Writing classes have finally begun organized by NKSC!
The first three classes were taught by Researcher Kang on how to write logically and successfully.
Writing classes with Mr. Kang were held from July 6th to July 8th.
Our first day with Mr. Kang, we learned about thoughtful reading and how we can successfully choose an interestic topic and thesis for an essay or a college class report.
Moreover, Mr. Kang taught the students on how our expression and the use of words change according to different readers. For example, we use different expressions and words when we talk to a close friend and a stranger.
To practice the difference, the students each wrote a diary thinking of different readers, and realized how much their expressions changed accordingly.
Our second day with Mr. Kang, the students dove more into the topic of logical writing as they began to analyze an article about the spread of international labor. As most students had a hard time understanding the readings, Mr. Kang went over the reading together with the class and did an activity to summarize each paragraphs by finding the topic of each paragraph and analyze them.
Mr. Kang’s last writing class with the students.
The topic for the third day was how to organize an essay in respect to the order of introduction, body paragraphs, and conclusion. It is important to choose an interesting topic, but Mr. Kang taught the students how to logically write about the topic. Also, he provided numerous tips students can consider when choosing different resources.
Although it is a familiar topic to anyone who has experience in writing, through Mr. Kang’s classes the students were able to learn how to efficiently write a well-organized essay. Logically writing was not an easy topic to learn; however, thanks to Mr. Kang all the students feel more comfortable writing!
Hyeon-woo was a huge help for NKSC by facilitating the Writing Classes. This is what he said about his work:
Writing classes consisted of…
Writing classes were mainly focused on helping the North Korean defectors to learn basic skills to write and organize essays and reports for college classes. They also got the opportunity to learn how to successfully write their resume.
My role in the Writing classes…
I was in charge of a lot. First, I had to make sure all of the students are coming to each class on time, and before the classes began, I had to read over their homeworks and send it to the professor. Moreover, I had to take pictures during class and upload them to the website. I also had to do some small things for the classes.
All the students told me that all the classes and the different topics we’ve covered taught them a lot, and that they will definitely benefit them later during college courses they’ll take. They also told me that they sensed how much the professors were sincere and cared for the students. All the professors really wanted to help the students during the short period of time given to them. They tried to give the most amount of advices to the students. Some students also said that the things they’ve learned will help them later when they apply for jobs.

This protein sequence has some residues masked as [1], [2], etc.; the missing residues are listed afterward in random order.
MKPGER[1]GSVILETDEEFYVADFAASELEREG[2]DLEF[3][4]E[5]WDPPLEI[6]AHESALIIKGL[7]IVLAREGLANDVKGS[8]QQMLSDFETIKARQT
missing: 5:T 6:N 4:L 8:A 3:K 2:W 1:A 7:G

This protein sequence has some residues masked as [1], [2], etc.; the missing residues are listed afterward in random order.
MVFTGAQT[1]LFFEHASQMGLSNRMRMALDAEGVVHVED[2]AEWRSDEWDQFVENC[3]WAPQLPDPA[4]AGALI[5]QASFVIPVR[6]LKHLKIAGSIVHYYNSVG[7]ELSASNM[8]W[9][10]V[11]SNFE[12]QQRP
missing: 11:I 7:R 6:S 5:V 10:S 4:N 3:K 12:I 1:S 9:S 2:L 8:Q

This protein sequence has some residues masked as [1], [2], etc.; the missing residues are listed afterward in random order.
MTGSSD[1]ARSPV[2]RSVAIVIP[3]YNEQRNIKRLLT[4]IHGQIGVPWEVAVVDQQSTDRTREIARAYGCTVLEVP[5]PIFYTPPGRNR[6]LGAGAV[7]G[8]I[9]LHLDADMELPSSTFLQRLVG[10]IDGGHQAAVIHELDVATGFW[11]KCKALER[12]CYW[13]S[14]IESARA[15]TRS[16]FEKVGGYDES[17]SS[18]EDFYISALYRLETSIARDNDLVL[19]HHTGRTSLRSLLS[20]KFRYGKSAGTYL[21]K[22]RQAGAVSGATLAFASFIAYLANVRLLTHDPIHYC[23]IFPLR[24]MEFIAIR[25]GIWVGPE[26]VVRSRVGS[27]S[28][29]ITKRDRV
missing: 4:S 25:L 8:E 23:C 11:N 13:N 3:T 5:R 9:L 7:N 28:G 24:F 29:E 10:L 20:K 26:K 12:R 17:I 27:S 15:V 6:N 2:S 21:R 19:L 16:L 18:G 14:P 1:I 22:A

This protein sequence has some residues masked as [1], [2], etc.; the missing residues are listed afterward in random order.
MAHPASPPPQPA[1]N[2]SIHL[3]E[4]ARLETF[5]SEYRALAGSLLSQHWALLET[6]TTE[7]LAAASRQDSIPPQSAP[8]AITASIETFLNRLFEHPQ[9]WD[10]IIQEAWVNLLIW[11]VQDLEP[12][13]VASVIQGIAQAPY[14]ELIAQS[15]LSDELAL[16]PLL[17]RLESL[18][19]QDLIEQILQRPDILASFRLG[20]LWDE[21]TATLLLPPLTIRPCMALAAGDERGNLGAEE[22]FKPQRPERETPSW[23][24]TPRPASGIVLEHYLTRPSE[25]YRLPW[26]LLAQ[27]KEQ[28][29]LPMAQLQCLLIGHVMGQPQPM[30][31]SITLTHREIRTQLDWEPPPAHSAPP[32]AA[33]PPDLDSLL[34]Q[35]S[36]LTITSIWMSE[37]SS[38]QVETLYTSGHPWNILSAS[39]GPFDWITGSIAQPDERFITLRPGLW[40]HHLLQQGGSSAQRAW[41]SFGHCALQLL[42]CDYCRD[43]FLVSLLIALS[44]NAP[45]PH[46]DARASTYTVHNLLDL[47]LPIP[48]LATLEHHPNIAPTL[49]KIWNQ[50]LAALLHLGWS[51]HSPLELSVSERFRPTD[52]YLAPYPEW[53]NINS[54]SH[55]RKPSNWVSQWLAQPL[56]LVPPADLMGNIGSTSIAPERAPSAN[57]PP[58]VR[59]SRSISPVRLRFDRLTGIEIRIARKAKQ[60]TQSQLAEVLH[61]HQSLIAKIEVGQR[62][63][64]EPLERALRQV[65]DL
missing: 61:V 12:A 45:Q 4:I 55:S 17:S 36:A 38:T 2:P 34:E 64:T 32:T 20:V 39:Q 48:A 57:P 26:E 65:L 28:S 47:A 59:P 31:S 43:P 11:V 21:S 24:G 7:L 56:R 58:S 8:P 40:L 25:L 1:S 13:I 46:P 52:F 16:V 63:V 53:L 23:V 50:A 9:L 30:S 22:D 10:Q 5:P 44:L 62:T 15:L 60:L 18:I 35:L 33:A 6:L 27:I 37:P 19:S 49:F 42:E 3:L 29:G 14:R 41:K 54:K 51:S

What I personally learned…
I learned that writing essays and reports for North Korean defectors aren’t as easy as I thought they would be for the students. The difficulties the defectors had weren’t simply the level of skills they lacked, but were the difference in background knowledge and the words they’ve used in the North. They said that they had a hard time reading articles and understanding what they were talking about.
Our interns for the summer, Hyeon-woo and David, taught English to North Korean defectors. They replied to some questions about their experience:
What did you expect from the English lessons?
David: The focus of the classes was to increase the confidence of North Korean defectors in English conversation. I expected that by the end of the ten day session, the defectors would be more comfortable approaching foreigners and engaging them in English. The goal was to enable these students to express themselves in different situations, including travel, meeting people, talking about what they enjoy doing and in regards to the future.
Have you ever met someone from North Korean before?
Hyeon-woo: No, I haven’t. It was actually my first time meeting a North Korean defector.
Now that the English classes are over, what are your thoughts?
Hyeon-woo: It was really interesting and fun. I learned a lot from the students. They told me a lot of things they found interesting in Korea and things they were curious about the US. Also, they shared thoughts and feelings they had towards other countries, especially the US.
David: I felt that the students did not learn too much due to the time constraints, but they were definitely more comfortable about English. It was good to be able to interact with students my age and hear their story. I enjoyed teaching this class.
What are your opinions about teaching English to North Korean defectors?
Hyeon-woo: After teaching English to North Korean defectors for two weeks, I learned that North Korean defectors are not much different from South Koreans. Unlike what I expected, they were actually really open to foreign ideas and thoughts. The only hard part was that since they learn English when they were younger, I had to teach them basic grammar.
Do you have anything more to say?
Hyeon-woo: It was definitely worth the time to teach English to North Korean defectors, because I was able to see how much it was benefitting them. They’re motivation and passion to learn English influenced me with positive thoughts and taught me the joy of teaching.
David: I was glad to learn of their individual stories, when they came over to South Korea, how they came over and many more details about their lives.